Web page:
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Reconstructing the Federal Tax System: A Guide to the Issues

2 min readBy: TF Staff

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Project Note No. 50

Executive Summary The need for taxA tax is a mandatory payment or charge collected by local, state, and national governments from individuals or businesses to cover the costs of general government services, goods, and activities. revision is compelling. The present tax structure is in large part a legacy of the depression of the 1930’s and of World War II. Since then economic conditions have changed profoundly. The objectives of public policy have also changed. Yet there has been little adaptation of the tax system. Nor, unfortunately, is there solid basis for expecting total tax loads to go down enough to bring relief automatically.

The present period is probably unique in the history a Federal taxation. There have been few times when the deficiencies of the Federal tax system have been as vigorously discussed. Seldom have hopes for tax reduction run as high. Never has the discussion of tax changes ranged over so many aspects of tax and fiscal policy.

While there is widespread agreement that substantial changes need to be made in the Federal tax system, there are important differences of opinion as to the measures that should be undertaken to improve it. To many the problem is simply one of reducing rates. Others would seek merely to snake certain revisions or reforms in the present methods of taxing individual incomes. Still others believe that a basic overhaul of the entire system and the adoption of new forms of Federal taxation are needed.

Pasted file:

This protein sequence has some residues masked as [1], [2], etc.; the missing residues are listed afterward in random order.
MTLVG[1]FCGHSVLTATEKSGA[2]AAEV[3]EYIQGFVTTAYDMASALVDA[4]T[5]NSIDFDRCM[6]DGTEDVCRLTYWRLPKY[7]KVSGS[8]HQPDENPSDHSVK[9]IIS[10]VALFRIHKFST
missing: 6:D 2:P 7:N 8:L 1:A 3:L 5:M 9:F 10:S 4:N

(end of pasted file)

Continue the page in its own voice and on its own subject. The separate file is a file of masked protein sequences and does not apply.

The purpose of this study is to contribute to public knowledge and understanding of the issues involved in reconstructing the Federal tax system. No attempt is made in this study to formulate or propose a tax program. The objective of this study is simply to provide information that will help interested citizens and public officials to judge the alternatives in Federal tax revision.

This study does not analyze all of the issues which may enter the debates on tax changes. Many of the issues were reviewed in more detail in the Foundation’s earlier studies of Federal Excise Taxes (1956), Are High SurtaxA surtax is an additional tax levied on top of an already existing business or individual tax and can have a flat or progressive rate structure. Surtaxes are typically enacted to fund a specific program or initiative, whereas revenue from broader-based taxes, like the individual income tax, typically cover a multitude of programs and services. Rates Worthwhile? (1957), Re-examining the Federal Corporation Income Tax (1958), The Federal Income Tax: Revising the Rate and Bracket Structure (1959), and Allocation of the Tax Burden by Income Class (1960).

The study is divided into three parts. Section I deals with the need for tax revision. Section IT sets forth the criteria for tax revision. The remainder of the study (Sections III-VI ) takes up in order the issues involved in revising the individual income taxAn individual income tax (or personal income tax) is levied on the wages, salaries, investments, or other forms of income an individual or household earns. The U.S. imposes a progressive income tax where rates increase with income. The Federal Income Tax was established in 1913 with the ratification of the 16th Amendment. Though barely 100 years old, individual income taxes are the largest source of tax revenue in the U.S. , the corporation income tax, excise taxes, and other Federal taxes (principally estate and gift taxA gift tax is a tax on the transfer of property by a living individual, without payment or a valuable exchange in return. The donor, not the recipient of the gift, is typically liable for the tax. es and payroll taxA payroll tax is a tax paid on the wages and salaries of employees to finance social insurance programs like Social Security, Medicare, and unemployment insurance. Payroll taxes are social insurance taxes that comprise 24.8 percent of combined federal, state, and local government revenue, the second largest source of that combined tax revenue. es).

Tax Foundation wishes to acknowledge the assistance it received from Professor C. Lowell Harriss of Columbia University in the preparation of this study.